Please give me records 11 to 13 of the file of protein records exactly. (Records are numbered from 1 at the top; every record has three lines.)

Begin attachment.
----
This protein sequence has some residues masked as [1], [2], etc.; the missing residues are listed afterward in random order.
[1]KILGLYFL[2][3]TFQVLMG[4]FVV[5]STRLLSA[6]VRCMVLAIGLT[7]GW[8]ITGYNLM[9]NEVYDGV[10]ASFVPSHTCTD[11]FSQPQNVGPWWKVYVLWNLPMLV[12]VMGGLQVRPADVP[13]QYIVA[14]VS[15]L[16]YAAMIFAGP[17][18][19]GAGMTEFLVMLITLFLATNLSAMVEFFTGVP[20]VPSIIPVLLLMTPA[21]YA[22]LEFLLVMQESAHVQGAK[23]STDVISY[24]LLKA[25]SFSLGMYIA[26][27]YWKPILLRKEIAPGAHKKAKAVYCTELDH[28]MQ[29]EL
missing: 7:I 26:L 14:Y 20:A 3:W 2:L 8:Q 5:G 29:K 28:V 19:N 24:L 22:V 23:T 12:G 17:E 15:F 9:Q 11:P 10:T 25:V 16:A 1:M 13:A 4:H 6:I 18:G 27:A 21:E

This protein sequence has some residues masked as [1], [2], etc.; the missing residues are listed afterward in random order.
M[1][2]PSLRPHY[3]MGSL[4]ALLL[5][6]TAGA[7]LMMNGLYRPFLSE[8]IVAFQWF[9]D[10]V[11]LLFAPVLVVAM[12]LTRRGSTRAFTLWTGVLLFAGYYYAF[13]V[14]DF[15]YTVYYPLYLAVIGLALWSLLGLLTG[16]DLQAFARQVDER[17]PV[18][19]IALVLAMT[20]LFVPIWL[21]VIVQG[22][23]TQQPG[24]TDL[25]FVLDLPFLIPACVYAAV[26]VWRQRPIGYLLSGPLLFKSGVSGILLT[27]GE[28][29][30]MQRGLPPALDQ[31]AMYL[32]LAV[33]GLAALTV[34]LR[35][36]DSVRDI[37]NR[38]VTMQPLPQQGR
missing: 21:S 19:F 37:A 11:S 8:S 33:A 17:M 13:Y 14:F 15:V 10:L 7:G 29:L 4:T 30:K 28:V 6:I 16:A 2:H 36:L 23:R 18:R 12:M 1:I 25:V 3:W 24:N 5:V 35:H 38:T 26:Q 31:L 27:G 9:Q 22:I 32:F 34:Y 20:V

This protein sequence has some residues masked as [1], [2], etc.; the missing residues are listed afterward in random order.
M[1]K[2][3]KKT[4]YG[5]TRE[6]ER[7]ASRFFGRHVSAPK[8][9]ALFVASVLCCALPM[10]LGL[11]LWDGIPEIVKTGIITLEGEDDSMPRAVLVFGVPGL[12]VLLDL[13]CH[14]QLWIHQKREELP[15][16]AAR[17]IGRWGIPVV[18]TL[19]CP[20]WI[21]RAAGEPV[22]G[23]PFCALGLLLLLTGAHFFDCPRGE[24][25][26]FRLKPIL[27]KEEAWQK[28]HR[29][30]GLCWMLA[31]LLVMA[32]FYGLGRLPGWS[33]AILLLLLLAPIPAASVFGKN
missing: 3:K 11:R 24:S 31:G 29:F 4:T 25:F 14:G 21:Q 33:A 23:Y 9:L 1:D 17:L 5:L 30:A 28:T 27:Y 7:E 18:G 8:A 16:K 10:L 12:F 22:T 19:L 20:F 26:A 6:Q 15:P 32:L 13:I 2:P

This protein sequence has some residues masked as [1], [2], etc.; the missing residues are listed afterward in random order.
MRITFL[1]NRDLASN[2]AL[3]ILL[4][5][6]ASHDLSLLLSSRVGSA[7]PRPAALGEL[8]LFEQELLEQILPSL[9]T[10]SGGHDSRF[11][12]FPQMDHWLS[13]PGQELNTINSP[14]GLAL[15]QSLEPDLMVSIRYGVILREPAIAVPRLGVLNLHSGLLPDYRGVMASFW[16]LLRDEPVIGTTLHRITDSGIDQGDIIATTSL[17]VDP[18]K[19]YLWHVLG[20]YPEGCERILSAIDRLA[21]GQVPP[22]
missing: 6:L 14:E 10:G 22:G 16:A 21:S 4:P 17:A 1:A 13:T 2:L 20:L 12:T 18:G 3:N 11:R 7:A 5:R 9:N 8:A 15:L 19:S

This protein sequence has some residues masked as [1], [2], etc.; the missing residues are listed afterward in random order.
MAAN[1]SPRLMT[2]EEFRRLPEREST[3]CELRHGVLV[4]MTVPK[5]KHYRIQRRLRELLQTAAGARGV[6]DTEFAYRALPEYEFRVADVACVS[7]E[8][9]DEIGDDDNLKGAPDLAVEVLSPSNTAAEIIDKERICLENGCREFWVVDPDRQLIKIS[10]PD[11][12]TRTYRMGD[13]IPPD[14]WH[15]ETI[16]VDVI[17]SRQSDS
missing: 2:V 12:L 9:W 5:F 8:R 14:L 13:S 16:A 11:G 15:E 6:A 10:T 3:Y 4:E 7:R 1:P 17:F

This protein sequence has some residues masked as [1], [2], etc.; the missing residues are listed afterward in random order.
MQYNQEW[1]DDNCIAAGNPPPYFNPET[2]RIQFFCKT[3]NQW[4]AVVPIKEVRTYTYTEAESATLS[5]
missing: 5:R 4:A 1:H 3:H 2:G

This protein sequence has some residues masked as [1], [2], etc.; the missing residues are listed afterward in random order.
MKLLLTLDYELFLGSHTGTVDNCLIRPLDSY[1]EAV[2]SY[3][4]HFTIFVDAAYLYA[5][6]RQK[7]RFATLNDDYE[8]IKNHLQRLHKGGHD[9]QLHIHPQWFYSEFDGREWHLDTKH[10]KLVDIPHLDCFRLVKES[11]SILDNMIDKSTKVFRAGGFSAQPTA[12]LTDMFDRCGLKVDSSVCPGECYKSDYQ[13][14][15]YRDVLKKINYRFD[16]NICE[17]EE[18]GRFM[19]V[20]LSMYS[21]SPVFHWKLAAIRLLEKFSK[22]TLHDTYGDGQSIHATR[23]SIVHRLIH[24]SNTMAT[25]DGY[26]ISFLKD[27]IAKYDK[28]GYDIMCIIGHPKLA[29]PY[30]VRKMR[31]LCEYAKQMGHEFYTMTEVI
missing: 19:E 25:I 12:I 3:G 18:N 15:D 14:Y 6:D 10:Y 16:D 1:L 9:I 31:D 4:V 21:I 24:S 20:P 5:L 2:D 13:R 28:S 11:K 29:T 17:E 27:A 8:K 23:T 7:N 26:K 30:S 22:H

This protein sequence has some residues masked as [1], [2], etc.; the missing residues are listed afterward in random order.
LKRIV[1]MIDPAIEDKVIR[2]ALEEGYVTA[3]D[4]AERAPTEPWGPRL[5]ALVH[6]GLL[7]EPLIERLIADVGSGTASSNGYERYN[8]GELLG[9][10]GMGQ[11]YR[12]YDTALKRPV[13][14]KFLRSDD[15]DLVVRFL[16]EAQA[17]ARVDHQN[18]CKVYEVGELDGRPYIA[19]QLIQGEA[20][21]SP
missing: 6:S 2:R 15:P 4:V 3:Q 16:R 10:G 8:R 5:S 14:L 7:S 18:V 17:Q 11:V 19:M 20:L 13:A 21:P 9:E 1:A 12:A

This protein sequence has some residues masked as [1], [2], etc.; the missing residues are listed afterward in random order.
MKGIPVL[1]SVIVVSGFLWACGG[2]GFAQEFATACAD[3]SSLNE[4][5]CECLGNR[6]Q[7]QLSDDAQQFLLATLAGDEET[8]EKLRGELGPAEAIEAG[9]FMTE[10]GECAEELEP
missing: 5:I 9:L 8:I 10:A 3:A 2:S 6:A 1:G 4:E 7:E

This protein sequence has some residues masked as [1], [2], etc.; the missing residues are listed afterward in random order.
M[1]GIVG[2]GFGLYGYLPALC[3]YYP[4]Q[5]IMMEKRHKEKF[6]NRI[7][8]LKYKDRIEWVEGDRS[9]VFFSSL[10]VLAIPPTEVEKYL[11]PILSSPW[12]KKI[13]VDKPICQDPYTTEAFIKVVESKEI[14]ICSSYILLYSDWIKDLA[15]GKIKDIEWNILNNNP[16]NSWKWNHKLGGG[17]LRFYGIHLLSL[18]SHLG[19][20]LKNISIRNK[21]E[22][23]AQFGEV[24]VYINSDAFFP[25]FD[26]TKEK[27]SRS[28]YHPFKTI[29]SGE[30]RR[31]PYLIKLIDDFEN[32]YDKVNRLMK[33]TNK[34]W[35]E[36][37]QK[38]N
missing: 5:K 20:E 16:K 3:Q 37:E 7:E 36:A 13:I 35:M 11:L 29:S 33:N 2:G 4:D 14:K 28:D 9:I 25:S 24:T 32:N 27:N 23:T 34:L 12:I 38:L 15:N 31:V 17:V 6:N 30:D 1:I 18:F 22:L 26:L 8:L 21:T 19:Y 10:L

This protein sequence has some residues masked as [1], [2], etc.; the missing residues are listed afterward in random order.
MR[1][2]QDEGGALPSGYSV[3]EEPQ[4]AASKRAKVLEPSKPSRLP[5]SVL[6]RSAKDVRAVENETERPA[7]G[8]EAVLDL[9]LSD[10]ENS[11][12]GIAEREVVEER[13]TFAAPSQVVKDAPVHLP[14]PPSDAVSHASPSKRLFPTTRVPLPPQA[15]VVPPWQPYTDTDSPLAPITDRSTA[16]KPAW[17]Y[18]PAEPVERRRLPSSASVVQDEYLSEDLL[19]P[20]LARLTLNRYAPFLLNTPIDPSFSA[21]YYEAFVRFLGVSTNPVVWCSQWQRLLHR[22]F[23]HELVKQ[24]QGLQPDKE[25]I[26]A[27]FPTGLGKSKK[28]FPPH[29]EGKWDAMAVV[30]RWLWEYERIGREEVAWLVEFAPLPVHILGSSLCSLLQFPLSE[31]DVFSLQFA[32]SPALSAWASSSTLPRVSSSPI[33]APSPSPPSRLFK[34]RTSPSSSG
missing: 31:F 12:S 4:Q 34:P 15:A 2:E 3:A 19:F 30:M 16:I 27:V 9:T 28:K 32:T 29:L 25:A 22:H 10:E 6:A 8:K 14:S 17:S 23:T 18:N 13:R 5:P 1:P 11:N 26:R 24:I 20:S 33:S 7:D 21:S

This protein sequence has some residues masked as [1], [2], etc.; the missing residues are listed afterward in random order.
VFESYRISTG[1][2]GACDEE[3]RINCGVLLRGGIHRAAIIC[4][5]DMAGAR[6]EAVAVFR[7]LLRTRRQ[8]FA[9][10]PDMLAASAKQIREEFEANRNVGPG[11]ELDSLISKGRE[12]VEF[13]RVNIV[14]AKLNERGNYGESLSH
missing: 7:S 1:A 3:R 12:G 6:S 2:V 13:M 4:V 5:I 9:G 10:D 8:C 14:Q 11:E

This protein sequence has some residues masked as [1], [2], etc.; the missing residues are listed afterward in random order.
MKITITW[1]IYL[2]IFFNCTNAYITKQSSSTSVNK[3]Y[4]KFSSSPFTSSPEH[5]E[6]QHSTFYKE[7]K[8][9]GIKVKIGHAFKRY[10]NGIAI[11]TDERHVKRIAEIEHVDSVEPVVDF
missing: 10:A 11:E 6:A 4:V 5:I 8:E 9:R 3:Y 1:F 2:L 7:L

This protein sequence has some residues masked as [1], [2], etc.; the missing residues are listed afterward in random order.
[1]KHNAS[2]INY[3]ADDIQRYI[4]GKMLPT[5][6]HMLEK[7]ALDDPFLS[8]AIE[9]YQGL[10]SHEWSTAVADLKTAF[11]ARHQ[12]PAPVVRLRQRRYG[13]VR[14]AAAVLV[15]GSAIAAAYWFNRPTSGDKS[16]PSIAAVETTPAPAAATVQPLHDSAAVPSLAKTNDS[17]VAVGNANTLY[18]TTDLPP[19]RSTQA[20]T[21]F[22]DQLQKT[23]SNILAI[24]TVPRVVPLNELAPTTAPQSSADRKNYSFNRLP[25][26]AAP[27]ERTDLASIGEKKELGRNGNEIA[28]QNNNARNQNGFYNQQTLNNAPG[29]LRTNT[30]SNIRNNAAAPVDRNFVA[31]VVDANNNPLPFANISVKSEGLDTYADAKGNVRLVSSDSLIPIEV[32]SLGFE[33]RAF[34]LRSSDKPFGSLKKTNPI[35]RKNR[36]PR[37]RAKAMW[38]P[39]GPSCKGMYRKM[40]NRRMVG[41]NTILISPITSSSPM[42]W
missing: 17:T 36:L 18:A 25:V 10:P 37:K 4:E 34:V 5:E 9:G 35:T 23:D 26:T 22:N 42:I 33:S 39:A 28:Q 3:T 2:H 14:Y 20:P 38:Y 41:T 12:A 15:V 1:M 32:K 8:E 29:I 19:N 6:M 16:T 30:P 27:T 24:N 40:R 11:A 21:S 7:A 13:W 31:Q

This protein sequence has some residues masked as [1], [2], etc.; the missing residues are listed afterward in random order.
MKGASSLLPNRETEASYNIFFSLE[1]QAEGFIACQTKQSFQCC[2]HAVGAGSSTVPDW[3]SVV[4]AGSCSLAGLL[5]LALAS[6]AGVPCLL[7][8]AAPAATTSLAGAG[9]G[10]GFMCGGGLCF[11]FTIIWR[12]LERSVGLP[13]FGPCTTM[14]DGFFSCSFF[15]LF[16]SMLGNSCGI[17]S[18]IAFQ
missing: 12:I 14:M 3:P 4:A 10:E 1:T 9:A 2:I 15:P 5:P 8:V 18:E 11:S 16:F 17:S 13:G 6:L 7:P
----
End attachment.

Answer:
This protein sequence has some residues masked as [1], [2], etc.; the missing residues are listed afterward in random order.
MR[1][2]QDEGGALPSGYSV[3]EEPQ[4]AASKRAKVLEPSKPSRLP[5]SVL[6]RSAKDVRAVENETERPA[7]G[8]EAVLDL[9]LSD[10]ENS[11][12]GIAEREVVEER[13]TFAAPSQVVKDAPVHLP[14]PPSDAVSHASPSKRLFPTTRVPLPPQA[15]VVPPWQPYTDTDSPLAPITDRSTA[16]KPAW[17]Y[18]PAEPVERRRLPSSASVVQDEYLSEDLL[19]P[20]LARLTLNRYAPFLLNTPIDPSFSA[21]YYEAFVRFLGVSTNPVVWCSQWQRLLHR[22]F[23]HELVKQ[24]QGLQPDKE[25]I[26]A[27]FPTGLGKSKK[28]FPPH[29]EGKWDAMAVV[30]RWLWEYERIGREEVAWLVEFAPLPVHILGSSLCSLLQFPLSE[31]DVFSLQFA[32]SPALSAWASSSTLPRVSSSPI[33]APSPSPPSRLFK[34]RTSPSSSG
missing: 31:F 12:S 4:Q 34:P 15:A 2:E 3:A 19:F 30:M 16:I 27:V 9:T 28:K 32:T 29:L 25:A 22:H 10:E 6:A 8:K 14:S 17:S 23:T 18:N 13:R 5:P 1:P 11:N 26:R 24:I 20:S 33:S 7:D 21:S

This protein sequence has some residues masked as [1], [2], etc.; the missing residues are listed afterward in random order.
VFESYRISTG[1][2]GACDEE[3]RINCGVLLRGGIHRAAIIC[4][5]DMAGAR[6]EAVAVFR[7]LLRTRRQ[8]FA[9][10]PDMLAASAKQIREEFEANRNVGPG[11]ELDSLISKGRE[12]VEF[13]RVNIV[14]AKLNERGNYGESLSH
missing: 7:S 1:A 3:R 12:G 6:S 2:V 13:M 4:V 5:I 9:G 10:D 8:C 14:Q 11:E

This protein sequence has some residues masked as [1], [2], etc.; the missing residues are listed afterward in random order.
MKITITW[1]IYL[2]IFFNCTNAYITKQSSSTSVNK[3]Y[4]KFSSSPFTSSPEH[5]E[6]QHSTFYKE[7]K[8][9]GIKVKIGHAFKRY[10]NGIAI[11]TDERHVKRIAEIEHVDSVEPVVDF
missing: 10:A 11:E 6:A 4:V 5:I 8:E 9:R 3:Y 1:F 2:L 7:L